Hemclad plays pivotal role in helping M&S eco-store outperform sustainability targets

Hemclad prefabricated wall panel cassettes developed by the Lime Technology Group – pioneers and market leaders in the field of innovative, low-carbon and sustainable building systems – have played a significant part in helping Marks & Spencer’s flagship Cheshire Oaks store smash its first year sustainability targets.

Highlighted by the UK’s innovation agency, the Technology Strategy Board, as a ‘star project with benefits aplenty’, the store has delivered far better environmental performance in its first year of operation than that predicted by its designers, the independent post-occupancy evaluation report states.

Central to the key performance indicators monitored were the main areas of sustainability, such as energy use, carbon emissions and building insulation, all of which have outperformed targets by an unprecedented margin. Indeed with Hemclad designed as a fast track, offsite construction method that uses renewable materials to create high levels of insulation, thermal inertia and negative embodied carbon, the independent Building Performance Evaluation (BPE) helps reaffirm its suitability as a commercially viable and mainstream building system.

Based against the design targets set for the Cheshire Oaks store – M&S’s second largest, occupying some 195,000 sq ft and opened in August 2012 – energy consumption fell by 42% when compared to an equivalent store and target rate of 30%, and Carbon emissions were 40% fewer than the design parameters set at 35%. Equally impressive were the results monitored in relation to the building’s outstanding insulation performance, where heat loss overnight in the winter fell by only 1°C, which is significantly better than 9°C reductions associated with other typical store environments. The same also goes for air tightness, which is proven to be 70% better than building regulation requirements.

The high levels of insulation and consistent thermal inertia that the Hemclad panels are proven to deliver have also been linked to the store excelling in the comfort stakes, through the existence of a more pleasant and consistent internal environment, particularly for staff working out of hours. This was again brought out by the post-occupancy report, where Feedback from Cheshire Oaks customers and employees using the ‘Building Users Survey’ (BUS) methodology placed the store within the top 1% of all buildings for “design” and “image to visitors”, top 5% for user satisfaction and top 7% for improved employee productivity against the BUS 2011 benchmark of 66 other buildings.

Having understandably received acclaim from the Technology Strategy Board, the M&S store has also been singled out by Energy and Climate Change Minister Gregory Barker who said:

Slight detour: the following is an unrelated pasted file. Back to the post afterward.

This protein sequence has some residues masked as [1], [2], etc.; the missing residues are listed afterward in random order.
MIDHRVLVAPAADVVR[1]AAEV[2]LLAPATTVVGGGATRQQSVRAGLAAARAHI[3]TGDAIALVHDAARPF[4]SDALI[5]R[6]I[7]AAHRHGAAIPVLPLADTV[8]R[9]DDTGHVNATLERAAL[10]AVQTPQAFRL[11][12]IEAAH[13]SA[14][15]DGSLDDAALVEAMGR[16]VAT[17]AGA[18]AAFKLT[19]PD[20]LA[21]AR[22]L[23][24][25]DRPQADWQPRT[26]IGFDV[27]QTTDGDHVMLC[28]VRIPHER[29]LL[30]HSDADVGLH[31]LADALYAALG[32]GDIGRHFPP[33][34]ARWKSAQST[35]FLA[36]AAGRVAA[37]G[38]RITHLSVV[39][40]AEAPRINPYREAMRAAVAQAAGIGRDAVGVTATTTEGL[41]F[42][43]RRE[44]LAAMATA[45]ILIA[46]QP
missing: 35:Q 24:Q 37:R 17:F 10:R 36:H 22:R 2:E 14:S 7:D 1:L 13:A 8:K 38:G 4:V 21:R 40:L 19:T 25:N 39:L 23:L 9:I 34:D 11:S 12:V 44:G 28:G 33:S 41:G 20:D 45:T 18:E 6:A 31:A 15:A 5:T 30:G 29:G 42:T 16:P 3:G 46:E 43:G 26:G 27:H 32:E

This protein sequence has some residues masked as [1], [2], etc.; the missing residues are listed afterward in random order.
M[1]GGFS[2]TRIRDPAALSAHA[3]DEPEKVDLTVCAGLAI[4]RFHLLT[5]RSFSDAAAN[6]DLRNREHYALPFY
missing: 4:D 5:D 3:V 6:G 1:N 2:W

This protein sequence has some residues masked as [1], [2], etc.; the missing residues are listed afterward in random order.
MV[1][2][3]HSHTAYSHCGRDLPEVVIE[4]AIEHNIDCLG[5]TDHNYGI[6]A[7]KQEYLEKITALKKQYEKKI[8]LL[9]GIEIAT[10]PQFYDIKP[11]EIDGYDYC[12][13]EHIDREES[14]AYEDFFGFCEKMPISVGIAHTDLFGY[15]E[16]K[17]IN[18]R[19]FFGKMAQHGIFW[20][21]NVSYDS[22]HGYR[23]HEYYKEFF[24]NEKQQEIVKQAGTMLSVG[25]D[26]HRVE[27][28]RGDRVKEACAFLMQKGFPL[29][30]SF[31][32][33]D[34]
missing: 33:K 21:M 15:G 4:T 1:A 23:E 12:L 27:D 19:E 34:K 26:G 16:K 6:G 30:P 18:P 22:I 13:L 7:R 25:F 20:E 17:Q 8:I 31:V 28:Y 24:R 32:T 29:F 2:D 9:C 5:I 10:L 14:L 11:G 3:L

“Marks & Spencer’s Cheshire Oaks store is a fantastic example of what can be done to become more energy efficient. It’s great to hear that the innovative design features put in place since the store’s launch in August last year have cut carbon and saved money on energy bills,”

Commenting on behalf of the Lime Technology Group, Chief Executive, Phil Key said:

“The post-occupancy results prove how effective systems such as Hemclad and Hembuild will be in the future of sustainable mainstream construction in this country, and we are understandably extremely excited by the findings that have been published. Hembuild has already received industry-wide acclaim this year, having proven instrumental in helping not only M&S win the Leisure & Retail sector at the Greenbuild Awards, but also for Science Museum, where the Hembuild system helped them come out on top in the Workplace Newbuild category. This latter project also went on to win at the Museum & Heritage Awards, not to mention the CIOB/CESW South West Built Environment Awards.”


The systems are based around a bio-composite building material made from hemp shiv mixed with a lime-based binder – Hemcrete®. This product, when used with equally efficient hemp fibre insulation, delivers advanced insulation and thermal inertia. As a result, both systems deliver a smoothing out of internal temperatures, which reduces peak loads and the capital costs of an M&E system. Here, the building fabric helps to regulate the internal conditions due to the passive properties of Hemcrete®.

In addition to exceeding steady state U-values and thermal performance predictions, the systems are negative embodied carbon products. Carbon sequestration is achieved as hemp captures carbon dioxide during its rapid growth, whilst releasing oxygen back into the atmosphere. The carbon is then locked up within the walls of the building to give a carbon negative solution.

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